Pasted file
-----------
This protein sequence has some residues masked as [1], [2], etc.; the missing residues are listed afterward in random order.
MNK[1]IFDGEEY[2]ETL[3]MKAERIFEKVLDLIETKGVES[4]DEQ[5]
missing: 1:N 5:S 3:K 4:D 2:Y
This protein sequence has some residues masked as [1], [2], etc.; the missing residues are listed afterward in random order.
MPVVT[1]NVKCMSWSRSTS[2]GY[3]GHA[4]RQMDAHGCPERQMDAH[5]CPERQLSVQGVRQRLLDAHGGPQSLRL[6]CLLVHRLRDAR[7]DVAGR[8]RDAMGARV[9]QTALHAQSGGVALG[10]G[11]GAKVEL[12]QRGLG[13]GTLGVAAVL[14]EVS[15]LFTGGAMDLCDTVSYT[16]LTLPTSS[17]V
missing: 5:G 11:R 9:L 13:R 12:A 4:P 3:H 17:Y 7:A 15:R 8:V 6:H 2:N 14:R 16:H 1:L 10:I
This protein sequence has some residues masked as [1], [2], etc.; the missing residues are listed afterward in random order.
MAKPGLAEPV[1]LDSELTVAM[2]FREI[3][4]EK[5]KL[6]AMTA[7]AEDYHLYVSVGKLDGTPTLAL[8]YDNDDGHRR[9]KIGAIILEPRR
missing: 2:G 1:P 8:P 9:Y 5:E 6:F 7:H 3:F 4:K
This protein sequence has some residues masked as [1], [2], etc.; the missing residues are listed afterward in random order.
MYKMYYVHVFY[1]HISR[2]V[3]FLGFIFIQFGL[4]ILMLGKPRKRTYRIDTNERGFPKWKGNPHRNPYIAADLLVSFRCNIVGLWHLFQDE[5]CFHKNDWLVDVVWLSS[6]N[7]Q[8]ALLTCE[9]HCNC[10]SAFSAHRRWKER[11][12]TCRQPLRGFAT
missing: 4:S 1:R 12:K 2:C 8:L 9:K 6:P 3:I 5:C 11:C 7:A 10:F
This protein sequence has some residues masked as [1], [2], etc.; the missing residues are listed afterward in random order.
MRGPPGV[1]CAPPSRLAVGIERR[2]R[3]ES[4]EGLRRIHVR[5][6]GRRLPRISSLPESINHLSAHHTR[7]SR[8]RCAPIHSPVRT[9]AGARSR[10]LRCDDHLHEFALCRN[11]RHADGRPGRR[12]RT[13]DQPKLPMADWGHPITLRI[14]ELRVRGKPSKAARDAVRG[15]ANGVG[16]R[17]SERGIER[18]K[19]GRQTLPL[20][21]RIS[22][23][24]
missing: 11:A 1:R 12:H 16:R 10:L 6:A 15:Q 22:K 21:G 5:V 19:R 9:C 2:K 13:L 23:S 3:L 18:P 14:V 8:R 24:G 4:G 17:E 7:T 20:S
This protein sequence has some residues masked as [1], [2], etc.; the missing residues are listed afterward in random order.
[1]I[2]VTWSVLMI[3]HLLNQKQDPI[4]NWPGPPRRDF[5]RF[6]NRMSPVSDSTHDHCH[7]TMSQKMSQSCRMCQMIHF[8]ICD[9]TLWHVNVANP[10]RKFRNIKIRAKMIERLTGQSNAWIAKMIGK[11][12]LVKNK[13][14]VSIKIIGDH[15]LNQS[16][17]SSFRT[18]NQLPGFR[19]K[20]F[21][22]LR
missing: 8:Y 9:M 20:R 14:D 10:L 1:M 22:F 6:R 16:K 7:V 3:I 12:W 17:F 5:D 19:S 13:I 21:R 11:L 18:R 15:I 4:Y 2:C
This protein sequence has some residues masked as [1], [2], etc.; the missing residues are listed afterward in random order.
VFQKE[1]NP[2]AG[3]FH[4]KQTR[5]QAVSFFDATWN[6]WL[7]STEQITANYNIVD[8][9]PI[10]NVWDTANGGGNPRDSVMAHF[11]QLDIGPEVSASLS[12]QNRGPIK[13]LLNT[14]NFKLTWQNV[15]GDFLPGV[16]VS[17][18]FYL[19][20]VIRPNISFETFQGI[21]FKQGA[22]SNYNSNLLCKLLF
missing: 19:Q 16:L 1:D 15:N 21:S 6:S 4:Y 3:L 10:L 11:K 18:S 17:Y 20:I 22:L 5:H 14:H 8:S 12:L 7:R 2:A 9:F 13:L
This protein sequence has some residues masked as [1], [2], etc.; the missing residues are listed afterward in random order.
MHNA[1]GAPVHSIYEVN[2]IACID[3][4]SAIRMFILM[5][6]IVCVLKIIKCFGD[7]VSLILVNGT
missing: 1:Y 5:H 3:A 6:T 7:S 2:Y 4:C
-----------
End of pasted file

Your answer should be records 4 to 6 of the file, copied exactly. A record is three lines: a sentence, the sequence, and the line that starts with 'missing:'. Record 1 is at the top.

This protein sequence has some residues masked as [1], [2], etc.; the missing residues are listed afterward in random order.
MYKMYYVHVFY[1]HISR[2]V[3]FLGFIFIQFGL[4]ILMLGKPRKRTYRIDTNERGFPKWKGNPHRNPYIAADLLVSFRCNIVGLWHLFQDE[5]CFHKNDWLVDVVWLSS[6]N[7]Q[8]ALLTCE[9]HCNC[10]SAFSAHRRWKER[11][12]TCRQPLRGFAT
missing: 4:S 1:R 12:K 2:C 8:L 9:K 6:P 3:I 5:C 11:C 7:A 10:F
This protein sequence has some residues masked as [1], [2], etc.; the missing residues are listed afterward in random order.
MRGPPGV[1]CAPPSRLAVGIERR[2]R[3]ES[4]EGLRRIHVR[5][6]GRRLPRISSLPESINHLSAHHTR[7]SR[8]RCAPIHSPVRT[9]AGARSR[10]LRCDDHLHEFALCRN[11]RHADGRPGRR[12]RT[13]DQPKLPMADWGHPITLRI[14]ELRVRGKPSKAARDAVRG[15]ANGVG[16]R[17]SERGIER[18]K[19]GRQTLPL[20][21]RIS[22][23][24]
missing: 11:A 1:R 12:H 16:R 10:L 6:A 15:Q 22:K 21:G 5:V 19:R 9:C 2:K 13:L 23:S 3:L 18:P 14:V 8:R 24:G 4:G 17:E 7:T 20:S
This protein sequence has some residues masked as [1], [2], etc.; the missing residues are listed afterward in random order.
[1]I[2]VTWSVLMI[3]HLLNQKQDPI[4]NWPGPPRRDF[5]RF[6]NRMSPVSDSTHDHCH[7]TMSQKMSQSCRMCQMIHF[8]ICD[9]TLWHVNVANP[10]RKFRNIKIRAKMIERLTGQSNAWIAKMIGK[11][12]LVKNK[13][14]VSIKIIGDH[15]LNQS[16][17]SSFRT[18]NQLPGFR[19]K[20]F[21][22]LR
missing: 8:Y 9:M 20:R 14:D 10:L 1:M 22:F 6:R 16:K 7:V 3:I 12:W 17:F 5:D 19:S 13:I 21:R 11:L 18:R 15:I 4:Y 2:C